Monday, August 29, 2011

Summer cleanup and initial hurricane report

Look closely at these two marshes. (click to enlarge)

Yes, clever reader, they are one and the same.

This is thanks to the hundreds of volunteers who donated a Saturday to haul a few boards and rake a few piles. In three weeks we're going to make our last big charge of the season. The goal is to move the piles of wood and debris surrounding the marsh into dumpsters. If you're reading this and want to lend a hand, follow these directions and meet us at Rockaway Pier anytime between 10AM and 2PM on Saturday, September 17th. Bring work clothes, water and lunch, and we'll provide the gloves, tools and everything else. Leave a comment if you have any questions about getting there.

Some of you asked about the hurricane's effect on the marsh. I haven't been out there yet, but Tony made quick survey today and noted that the bayside dune appears shorter, and a few half-ton logs appear to have been liberated from the main pool. Did the hurricane flush out the marsh for us?  I'll post a full report Thursday, hopefully with camera trap hurricane action, so check back then.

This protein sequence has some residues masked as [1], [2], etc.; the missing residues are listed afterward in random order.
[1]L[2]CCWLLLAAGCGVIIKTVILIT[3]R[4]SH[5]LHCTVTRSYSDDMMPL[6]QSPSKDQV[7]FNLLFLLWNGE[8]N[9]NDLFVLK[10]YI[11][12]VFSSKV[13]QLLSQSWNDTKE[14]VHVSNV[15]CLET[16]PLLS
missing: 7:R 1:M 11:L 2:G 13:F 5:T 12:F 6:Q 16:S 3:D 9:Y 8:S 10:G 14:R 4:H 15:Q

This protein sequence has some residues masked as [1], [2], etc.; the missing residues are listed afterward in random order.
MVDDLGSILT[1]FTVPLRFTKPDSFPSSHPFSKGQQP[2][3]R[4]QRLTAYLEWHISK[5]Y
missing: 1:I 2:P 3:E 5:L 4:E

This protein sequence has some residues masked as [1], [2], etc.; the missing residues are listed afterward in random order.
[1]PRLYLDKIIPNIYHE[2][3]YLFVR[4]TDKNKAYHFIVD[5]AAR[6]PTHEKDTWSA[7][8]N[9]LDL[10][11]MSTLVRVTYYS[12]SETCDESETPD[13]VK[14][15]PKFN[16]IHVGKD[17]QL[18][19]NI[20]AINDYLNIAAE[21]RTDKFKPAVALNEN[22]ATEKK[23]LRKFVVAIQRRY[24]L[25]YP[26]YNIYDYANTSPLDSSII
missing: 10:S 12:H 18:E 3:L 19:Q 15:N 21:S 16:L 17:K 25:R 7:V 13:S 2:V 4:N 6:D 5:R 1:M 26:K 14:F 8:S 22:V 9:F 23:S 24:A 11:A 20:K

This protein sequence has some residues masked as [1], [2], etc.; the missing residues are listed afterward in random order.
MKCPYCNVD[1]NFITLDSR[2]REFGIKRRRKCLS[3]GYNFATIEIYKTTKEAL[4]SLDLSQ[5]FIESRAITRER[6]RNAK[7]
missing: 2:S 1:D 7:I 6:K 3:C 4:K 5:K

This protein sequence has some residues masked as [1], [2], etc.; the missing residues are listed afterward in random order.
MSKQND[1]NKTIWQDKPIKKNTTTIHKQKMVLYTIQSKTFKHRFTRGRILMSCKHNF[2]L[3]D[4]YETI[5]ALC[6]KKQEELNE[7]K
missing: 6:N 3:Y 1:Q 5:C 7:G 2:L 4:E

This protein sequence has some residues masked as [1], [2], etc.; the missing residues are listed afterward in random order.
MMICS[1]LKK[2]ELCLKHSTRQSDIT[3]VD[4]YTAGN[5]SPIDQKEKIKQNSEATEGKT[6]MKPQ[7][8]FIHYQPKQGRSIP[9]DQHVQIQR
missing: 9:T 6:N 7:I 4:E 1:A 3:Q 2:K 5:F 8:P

Thursday, August 18, 2011

Day 37: Pole adjustments

No ospreys visited the platform this past week, although I saw one circling overhead today. The best camtrap capture was this juvenile night heron, who dropped by for a quick survey.

I think I set a record for how many starlings you can fit on an osprey platform. Eighteen by my count, not including the fifty just out of frame, squabbling over who gets to defecate on the camera next.

I mount and retrieve the camera trap using a 28' pole made from two pieces of PVC pipe with a hook jammed into the end. Someday I'll post a video of the process, which has been described to me as both mesmerizing and pathetic. The pole saves me from hauling an extension ladder back and forth from the marsh, but I pay for it with wracked nerves and burning forearms. It's always a wobbly affair that can take up to five minutes. As the camera whips around, it sometimes captures Dali-esque visions of the marsh.

To speed the mounting process, the pole would need some high-tech mods. So I replaced the zip tie spacers with bolts and wing nuts to keep the hook from swiveling. Then I clipped the "safety barb" off the end of the hook, to keep it from snagging the wire. And finally, I replaced my old wire with a shorter loop of heavier gauge. The upgrade works like a charm.